Perthshire Advertiser - - THE TICKET -

There was a buzz of ex­cite­ment about the fuller than usual concourse to Horsecross on Novem­ber 10.

It was go­ing to be a packed house for the Rus­sian State Bal­let and Opera House of Astrkhan with their live orches­tra for Tchaikovsky’s mag­i­cal Swan Lake.

This com­pany of young dancers did not dis­ap­point. There was some rewrit­ing of the Swan Lake sto­ry­line: some clever, some you won­dered why they had re­placed the far-fetched with the equally un­be­liev­able.

The Prince, Artem Pu­gachev, tall, with very long legs so his lifts ap­peared in­cred­i­ble, was given a neg­a­tive role, lan­guid and a lit­tle bored.

Sym­me­try amongst the large corps de bal­let was gen­er­ally good, par­tic­u­larly later when the 18 swan maid­ens grace­fully filled the wide Perth Con­cert Hall stage.

The change to the lake was ef­fec­tively and al­most in­stantly man­aged by pulling away the cur­tain back­drop of the gothic court - the fa­tal fi­nal waves also showed good stage­craft.

The Prince falls in love with Odette, a svelte Ma­rina Nomy­rova. The swans and the duets were en­tranc­ingly done, as, to the de­light of the au­di­ence, the four lit­tle swans.

Of­ten Odette and Odile are danced by one bal­le­rina. Here in a con­vinc­ing re-write the good and the evil pair (Roth­bart, Maxim Mel­nikov, and Odile, Anas­ta­sia Turchina) mir­rored each other in dance with a more mod­ern feel.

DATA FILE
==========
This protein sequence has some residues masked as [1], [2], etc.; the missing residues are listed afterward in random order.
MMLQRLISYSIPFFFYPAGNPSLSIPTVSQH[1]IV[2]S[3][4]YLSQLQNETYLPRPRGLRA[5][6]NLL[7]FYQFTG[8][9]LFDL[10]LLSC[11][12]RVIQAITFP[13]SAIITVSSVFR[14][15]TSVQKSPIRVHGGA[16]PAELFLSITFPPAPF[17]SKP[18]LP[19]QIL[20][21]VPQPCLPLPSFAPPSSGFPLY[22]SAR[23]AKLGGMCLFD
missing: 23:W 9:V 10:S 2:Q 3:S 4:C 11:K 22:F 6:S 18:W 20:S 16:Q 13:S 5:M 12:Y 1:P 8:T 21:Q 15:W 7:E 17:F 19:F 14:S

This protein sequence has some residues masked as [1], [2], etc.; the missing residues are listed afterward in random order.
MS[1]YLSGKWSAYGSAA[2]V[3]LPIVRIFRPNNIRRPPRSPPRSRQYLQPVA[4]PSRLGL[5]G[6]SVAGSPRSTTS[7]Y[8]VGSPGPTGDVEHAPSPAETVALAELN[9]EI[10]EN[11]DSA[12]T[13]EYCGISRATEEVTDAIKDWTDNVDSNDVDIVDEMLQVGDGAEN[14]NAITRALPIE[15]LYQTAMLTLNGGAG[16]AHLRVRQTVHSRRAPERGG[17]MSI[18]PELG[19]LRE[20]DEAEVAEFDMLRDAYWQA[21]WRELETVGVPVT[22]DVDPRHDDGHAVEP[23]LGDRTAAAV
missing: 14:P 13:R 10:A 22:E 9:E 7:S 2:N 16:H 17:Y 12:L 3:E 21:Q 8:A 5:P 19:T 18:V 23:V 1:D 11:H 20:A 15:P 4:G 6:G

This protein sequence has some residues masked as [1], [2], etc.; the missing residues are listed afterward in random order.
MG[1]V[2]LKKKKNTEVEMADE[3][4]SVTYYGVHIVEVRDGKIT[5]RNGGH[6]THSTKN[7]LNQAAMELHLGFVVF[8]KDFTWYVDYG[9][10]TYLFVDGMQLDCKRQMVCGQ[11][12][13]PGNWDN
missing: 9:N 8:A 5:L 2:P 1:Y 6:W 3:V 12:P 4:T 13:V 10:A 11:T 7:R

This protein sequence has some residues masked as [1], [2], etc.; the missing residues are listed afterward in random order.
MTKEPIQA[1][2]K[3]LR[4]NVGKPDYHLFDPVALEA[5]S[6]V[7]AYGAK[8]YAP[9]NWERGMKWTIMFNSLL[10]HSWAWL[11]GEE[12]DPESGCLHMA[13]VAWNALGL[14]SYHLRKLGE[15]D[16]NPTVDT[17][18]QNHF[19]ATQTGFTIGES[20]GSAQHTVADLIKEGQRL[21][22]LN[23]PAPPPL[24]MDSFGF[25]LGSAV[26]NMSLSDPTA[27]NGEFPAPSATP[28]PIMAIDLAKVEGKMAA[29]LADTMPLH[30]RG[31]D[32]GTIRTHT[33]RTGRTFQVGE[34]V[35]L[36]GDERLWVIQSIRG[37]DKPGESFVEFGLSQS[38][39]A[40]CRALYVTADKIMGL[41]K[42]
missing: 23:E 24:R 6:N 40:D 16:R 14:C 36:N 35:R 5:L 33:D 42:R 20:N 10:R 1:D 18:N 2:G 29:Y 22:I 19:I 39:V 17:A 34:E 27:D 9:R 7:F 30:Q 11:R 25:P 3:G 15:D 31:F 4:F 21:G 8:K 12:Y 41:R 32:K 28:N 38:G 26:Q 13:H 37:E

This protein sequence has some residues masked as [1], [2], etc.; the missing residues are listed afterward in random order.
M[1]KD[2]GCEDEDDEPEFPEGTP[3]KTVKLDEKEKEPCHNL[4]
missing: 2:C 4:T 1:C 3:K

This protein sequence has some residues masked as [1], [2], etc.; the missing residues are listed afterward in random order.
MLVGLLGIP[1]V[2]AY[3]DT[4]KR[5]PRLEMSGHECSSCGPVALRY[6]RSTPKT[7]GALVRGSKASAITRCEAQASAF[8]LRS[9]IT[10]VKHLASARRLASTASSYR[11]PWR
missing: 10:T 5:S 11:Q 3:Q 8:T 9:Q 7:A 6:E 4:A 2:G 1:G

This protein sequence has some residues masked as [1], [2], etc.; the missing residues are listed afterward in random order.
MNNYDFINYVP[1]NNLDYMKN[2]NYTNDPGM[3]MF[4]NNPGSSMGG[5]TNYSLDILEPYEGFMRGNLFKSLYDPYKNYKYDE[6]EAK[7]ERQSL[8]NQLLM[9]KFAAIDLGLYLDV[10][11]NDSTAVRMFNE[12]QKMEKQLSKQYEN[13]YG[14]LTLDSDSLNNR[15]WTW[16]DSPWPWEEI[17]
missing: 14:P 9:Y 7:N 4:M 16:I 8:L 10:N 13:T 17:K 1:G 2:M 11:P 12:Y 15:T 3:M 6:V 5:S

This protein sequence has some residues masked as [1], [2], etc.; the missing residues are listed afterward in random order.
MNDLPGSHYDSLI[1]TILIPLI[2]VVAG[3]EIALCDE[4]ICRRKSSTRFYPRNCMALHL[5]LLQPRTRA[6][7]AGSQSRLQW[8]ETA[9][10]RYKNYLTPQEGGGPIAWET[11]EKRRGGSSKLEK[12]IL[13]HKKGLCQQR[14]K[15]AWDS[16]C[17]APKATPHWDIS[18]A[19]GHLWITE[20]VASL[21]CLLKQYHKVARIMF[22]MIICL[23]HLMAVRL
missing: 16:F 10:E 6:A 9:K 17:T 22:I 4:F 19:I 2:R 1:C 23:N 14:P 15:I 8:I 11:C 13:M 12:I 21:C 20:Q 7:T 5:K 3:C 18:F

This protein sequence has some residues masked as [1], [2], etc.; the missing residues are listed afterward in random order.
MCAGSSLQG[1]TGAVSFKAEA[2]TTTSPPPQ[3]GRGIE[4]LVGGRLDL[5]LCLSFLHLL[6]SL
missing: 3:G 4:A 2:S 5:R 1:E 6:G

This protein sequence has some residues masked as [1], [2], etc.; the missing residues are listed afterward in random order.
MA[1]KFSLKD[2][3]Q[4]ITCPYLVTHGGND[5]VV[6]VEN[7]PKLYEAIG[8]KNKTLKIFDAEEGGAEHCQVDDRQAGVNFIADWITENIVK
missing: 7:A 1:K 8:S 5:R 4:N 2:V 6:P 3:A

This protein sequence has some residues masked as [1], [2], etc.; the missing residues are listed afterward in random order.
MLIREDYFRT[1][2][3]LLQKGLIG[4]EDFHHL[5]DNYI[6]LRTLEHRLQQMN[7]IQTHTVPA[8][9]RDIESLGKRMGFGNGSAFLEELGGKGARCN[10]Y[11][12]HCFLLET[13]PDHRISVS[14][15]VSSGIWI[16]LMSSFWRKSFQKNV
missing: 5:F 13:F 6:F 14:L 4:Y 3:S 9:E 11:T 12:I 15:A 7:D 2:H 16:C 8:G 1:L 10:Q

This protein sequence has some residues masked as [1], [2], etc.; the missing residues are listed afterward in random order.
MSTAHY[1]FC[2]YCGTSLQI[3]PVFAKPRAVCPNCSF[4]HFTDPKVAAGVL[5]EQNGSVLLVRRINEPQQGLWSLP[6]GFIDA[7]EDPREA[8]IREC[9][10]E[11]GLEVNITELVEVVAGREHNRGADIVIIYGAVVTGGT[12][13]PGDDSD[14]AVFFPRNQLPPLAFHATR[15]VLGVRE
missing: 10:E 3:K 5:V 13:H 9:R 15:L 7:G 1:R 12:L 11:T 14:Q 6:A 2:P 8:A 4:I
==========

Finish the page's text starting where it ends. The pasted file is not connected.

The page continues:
The cos­tumes of the ret­inues were sump­tu­ous: red vel­vet for the Hun­gar­i­ans and pale blue and white for the Poles.

In to­tal it was a su­perb per­for­mance, both en­joy­able and well ca­pa­ble of awak­en­ing in­ter­est. On De­cem­ber 9, Friends of Perth Cathe­dral Mu­sic (FPCM) will once again wel­come the Perth High School Mu­si­cians per­form­ing an 11.30am con­cert at Perth Cathe­dral St Ninian’s. Tick­ets at the door £7 and £5 con­ces­sions and mem­bers, ac­com­pa­nied chil­dren free. Pro­ceeds to fu­ture mu­si­cal train­ing .

Cli­mate change An In­con­ve­nient Se­quel

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